In the past I’ve written about the usefulness of applying some math and statistics to sports. The best explanation for such benefits was Michael Lewis’ book, Moneyball. The book details the methods employed by Oakland A’s general manager Billy Beane to improve the team’s performance.
Now, Jon Hartley reports on the use of behavioral economics by the Cleveland Browns to improve from 2017’s sad 0-16 losing record to 2018’s 7-8-1 record, one of the biggest single-season improvements in NFL history. No surprise here, there’s a big time Billy Beane connection. Hartley writes:
The turnaround was orchestrated by a small team of analytics wonks in the front office, led by chief strategy officer Paul DePodesta, who was Billy Beane’s assistant general manager at baseball’s Oakland A’s during the early 2000s. They based their strategy on an academic paper published in 2013 by Wharton’s Cade Massey and Nobel laureate Richard Thaler, “The Loser’s Curse: Decision Making and Market Efficiency in the National Football League Draft.”
The paper argues that NFL coaches display a high degree of “present bias”—in layman’s terms, impatience. A simple example of such bias: When behavioral economists run experiments asking questions like “Would you rather receive $100 today or $120 one month from today?” they find most people choose the immediate $100, irrationally passing up a quick 20% return. But when both options are far in the future—“Would you rather receive $100 in 12 months or $120 in 13 months?”—subjects are far likelier to wait the extra month.
Messrs. Massey and Thaler found that almost all NFL teams overconfidently believed they had a realistic chance to build a Super Bowl team immediately—to the point that during the draft teams anxiously traded up into higher rounds or agreed to forgo high-value picks in future years. In doing so they gave up enormous amounts of draft value, to the usually unwitting benefit of their trading counterparts.
The study found that, on average, a team wanting a second-round pick in a given year’s draft would be willing to give up a first-round pick in the next year’s draft—a very high long-term price. What’s more, the ultimate performance of first-round picks didn’t justify how much teams were willing to give up to get them.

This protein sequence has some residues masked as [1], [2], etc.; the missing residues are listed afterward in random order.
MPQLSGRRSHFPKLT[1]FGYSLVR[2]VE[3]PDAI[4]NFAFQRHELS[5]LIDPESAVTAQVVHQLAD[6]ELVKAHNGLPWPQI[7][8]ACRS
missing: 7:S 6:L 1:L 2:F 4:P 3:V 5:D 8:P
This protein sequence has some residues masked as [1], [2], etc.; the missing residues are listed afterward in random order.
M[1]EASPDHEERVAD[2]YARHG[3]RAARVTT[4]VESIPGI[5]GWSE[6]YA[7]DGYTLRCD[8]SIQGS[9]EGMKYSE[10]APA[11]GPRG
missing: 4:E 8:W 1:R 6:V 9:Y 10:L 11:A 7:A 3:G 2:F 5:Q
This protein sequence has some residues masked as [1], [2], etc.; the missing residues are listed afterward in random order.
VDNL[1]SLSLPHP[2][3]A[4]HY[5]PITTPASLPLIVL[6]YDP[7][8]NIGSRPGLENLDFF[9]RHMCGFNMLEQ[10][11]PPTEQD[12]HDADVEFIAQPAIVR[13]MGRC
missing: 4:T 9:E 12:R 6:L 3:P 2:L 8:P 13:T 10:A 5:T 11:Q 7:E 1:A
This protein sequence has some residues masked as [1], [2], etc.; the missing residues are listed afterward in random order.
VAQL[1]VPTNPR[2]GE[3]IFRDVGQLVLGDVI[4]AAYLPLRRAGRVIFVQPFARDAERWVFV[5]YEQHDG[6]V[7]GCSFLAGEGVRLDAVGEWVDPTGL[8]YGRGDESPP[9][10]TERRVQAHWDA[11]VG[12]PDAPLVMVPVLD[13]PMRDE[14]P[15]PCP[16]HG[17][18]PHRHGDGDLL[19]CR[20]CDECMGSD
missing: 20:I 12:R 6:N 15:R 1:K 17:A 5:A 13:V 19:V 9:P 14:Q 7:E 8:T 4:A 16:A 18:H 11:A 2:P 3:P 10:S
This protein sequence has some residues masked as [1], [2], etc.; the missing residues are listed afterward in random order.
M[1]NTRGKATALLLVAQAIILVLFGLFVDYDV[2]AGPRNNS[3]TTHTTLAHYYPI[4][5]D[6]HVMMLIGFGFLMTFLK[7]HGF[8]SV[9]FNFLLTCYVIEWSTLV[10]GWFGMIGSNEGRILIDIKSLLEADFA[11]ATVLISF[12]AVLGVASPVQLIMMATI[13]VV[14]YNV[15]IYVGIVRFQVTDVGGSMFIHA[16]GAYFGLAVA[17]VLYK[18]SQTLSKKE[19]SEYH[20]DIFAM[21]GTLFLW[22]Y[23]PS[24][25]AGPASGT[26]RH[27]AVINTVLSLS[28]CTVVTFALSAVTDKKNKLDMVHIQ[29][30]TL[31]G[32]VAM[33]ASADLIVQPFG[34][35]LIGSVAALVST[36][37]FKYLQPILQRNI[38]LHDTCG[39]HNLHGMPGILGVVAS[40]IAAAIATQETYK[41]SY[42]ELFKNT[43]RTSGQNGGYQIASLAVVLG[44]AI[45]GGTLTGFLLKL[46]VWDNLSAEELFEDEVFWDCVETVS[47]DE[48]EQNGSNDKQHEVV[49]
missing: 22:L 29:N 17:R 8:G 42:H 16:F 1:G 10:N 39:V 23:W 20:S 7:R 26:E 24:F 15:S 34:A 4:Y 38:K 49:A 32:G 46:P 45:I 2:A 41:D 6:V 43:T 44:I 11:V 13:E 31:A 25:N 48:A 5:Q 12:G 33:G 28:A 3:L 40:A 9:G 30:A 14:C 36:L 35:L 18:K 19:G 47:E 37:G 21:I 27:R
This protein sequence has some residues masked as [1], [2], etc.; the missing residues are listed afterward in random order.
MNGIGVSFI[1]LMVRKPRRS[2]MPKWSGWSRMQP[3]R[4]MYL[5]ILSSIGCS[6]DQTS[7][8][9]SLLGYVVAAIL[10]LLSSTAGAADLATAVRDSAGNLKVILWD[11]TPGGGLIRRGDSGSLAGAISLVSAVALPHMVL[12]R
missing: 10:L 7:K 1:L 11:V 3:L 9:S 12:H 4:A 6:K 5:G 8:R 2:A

In 2012, for instance, the Washington Redskins desperately wanted Baylor quarterback Robert Griffin III. They acquired the No. 2 overall pick by giving the then-St. Louis Rams four very high-value draft picks over three years—first-round picks in 2012, 2013 and 2014 and a second-round pick in 2012. Mr. Griffin played only three seasons for the Redskins before suffering a series of injuries, and the trade left the Redskins in a hole for many years, short of draft picks to sign new talent.
A smart NFL front office could exploit other teams’ impatience by systematically trading higher-round picks for more lower-round ones and the current year’s picks for higher-value ones in future years. At least one team had already tried it. Patriots head coach Bill Belichick read a previous version of the paper in the early 2000s and used its insights by trading down first-round draft picks in seven of the 18 NFL drafts during his tenure—during which the team has made the playoffs 15 times and won nine conference championships and five Super Bowls.
Read more here.